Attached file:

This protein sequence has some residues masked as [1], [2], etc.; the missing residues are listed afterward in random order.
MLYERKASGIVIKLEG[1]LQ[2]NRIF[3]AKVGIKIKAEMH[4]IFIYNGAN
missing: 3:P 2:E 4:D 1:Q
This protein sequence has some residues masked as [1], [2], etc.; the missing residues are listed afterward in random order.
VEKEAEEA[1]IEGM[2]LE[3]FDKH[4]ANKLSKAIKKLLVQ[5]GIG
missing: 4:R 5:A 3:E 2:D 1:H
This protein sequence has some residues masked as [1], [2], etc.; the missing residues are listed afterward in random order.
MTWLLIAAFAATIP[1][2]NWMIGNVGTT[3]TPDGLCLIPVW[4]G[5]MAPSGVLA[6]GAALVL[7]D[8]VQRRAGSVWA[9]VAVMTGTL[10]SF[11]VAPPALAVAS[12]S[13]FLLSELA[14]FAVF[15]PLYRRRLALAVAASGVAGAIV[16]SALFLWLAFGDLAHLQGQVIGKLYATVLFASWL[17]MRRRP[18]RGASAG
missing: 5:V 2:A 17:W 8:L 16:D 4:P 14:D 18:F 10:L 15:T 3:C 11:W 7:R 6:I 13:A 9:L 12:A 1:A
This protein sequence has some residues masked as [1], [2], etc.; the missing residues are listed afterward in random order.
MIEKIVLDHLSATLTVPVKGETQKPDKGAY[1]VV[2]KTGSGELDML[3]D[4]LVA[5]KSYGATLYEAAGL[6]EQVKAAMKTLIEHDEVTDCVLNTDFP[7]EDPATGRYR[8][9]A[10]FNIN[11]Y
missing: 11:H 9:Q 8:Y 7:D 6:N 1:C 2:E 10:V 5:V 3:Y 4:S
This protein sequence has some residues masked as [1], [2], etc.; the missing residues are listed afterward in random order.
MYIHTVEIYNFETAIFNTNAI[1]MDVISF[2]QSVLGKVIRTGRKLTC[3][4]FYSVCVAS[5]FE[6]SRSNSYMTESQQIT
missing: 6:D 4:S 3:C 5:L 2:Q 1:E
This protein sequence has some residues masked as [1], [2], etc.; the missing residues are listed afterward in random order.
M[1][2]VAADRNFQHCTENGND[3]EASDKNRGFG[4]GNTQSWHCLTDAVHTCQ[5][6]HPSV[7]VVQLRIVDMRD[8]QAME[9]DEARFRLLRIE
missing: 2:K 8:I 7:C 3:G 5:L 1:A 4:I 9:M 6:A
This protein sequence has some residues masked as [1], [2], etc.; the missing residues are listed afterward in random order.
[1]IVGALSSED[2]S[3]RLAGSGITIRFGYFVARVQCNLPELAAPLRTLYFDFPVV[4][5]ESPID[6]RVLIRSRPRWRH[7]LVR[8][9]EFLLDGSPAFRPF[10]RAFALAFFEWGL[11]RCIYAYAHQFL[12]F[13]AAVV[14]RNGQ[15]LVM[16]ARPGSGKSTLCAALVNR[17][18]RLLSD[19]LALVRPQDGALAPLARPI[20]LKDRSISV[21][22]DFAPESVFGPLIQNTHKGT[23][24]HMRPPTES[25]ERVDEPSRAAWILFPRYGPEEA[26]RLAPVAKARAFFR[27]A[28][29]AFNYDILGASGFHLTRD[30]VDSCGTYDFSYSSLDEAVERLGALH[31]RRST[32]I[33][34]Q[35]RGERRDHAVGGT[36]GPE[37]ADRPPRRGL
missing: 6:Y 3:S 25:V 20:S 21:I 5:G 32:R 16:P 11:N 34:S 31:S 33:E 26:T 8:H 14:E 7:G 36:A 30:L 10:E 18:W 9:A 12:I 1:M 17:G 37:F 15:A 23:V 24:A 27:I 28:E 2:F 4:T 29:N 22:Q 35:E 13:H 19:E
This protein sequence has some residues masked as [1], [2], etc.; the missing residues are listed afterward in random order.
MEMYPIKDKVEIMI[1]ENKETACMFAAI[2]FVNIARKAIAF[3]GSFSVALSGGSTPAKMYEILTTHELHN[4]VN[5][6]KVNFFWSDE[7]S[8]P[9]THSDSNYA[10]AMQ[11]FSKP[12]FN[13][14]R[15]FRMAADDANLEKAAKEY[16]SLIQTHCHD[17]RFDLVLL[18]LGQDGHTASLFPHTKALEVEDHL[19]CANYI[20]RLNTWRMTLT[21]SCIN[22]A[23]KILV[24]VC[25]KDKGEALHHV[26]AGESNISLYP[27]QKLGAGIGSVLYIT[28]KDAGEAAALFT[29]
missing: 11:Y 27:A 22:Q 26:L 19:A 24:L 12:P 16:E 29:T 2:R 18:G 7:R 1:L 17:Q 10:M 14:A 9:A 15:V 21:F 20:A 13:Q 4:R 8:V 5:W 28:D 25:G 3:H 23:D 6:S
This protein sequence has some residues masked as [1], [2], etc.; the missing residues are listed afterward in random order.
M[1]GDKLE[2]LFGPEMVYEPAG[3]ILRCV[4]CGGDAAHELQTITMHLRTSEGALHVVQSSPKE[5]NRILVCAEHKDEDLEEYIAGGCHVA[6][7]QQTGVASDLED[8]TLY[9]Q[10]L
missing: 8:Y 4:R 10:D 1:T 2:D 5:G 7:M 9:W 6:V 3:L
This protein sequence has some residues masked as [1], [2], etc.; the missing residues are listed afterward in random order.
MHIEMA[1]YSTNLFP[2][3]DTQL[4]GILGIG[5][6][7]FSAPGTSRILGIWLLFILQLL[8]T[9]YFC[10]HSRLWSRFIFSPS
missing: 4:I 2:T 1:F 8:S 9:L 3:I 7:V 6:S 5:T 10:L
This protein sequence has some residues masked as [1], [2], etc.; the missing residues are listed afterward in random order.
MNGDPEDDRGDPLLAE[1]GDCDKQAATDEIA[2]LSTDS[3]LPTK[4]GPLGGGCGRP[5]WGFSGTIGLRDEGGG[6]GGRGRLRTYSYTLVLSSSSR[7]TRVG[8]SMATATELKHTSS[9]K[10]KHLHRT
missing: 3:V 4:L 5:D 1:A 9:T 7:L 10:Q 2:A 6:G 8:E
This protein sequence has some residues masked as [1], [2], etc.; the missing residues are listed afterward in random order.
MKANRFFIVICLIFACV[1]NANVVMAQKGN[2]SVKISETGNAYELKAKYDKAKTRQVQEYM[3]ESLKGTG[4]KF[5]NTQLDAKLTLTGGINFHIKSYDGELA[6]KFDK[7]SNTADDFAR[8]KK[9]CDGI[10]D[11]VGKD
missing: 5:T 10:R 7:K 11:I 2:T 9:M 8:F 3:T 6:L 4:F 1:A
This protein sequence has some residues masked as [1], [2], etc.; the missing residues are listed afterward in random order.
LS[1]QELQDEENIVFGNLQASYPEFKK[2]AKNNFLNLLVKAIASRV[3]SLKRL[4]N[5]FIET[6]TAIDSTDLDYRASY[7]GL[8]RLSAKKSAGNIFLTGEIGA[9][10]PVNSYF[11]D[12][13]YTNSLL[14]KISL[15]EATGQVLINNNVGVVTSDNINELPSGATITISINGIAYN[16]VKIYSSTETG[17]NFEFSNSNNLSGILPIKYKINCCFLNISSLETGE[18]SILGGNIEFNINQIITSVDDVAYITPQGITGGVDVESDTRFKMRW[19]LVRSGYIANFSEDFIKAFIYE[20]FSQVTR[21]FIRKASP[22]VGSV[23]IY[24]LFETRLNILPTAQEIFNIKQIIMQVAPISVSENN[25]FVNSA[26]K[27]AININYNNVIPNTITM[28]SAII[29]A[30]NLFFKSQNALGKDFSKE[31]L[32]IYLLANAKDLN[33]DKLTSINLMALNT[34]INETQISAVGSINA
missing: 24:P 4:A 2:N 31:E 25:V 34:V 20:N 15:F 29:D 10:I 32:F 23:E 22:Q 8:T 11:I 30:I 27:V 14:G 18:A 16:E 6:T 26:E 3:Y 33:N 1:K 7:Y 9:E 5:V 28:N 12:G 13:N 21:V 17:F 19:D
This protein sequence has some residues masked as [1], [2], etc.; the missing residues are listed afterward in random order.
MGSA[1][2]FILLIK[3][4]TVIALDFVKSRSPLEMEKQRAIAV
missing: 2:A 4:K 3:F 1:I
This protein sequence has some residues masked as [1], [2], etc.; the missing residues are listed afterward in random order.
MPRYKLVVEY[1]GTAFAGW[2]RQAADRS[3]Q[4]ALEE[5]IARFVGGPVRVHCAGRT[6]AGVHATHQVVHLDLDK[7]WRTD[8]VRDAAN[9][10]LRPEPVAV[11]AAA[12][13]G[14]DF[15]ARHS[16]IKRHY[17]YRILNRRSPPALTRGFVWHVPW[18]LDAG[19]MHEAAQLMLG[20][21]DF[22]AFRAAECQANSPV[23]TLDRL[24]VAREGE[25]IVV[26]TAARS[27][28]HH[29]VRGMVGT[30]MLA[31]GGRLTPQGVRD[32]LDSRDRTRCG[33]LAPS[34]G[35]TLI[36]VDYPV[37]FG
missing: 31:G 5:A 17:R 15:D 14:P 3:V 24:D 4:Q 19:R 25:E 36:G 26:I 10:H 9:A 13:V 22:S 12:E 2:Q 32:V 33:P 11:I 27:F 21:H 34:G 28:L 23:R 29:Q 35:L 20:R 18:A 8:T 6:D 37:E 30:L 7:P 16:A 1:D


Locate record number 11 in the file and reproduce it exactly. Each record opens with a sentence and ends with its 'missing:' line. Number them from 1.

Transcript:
This protein sequence has some residues masked as [1], [2], etc.; the missing residues are listed afterward in random order.
MNGDPEDDRGDPLLAE[1]GDCDKQAATDEIA[2]LSTDS[3]LPTK[4]GPLGGGCGRP[5]WGFSGTIGLRDEGGG[6]GGRGRLRTYSYTLVLSSSSR[7]TRVG[8]SMATATELKHTSS[9]K[10]KHLHRT
missing: 3:V 4:L 5:D 1:A 9:T 7:L 10:Q 2:A 6:G 8:E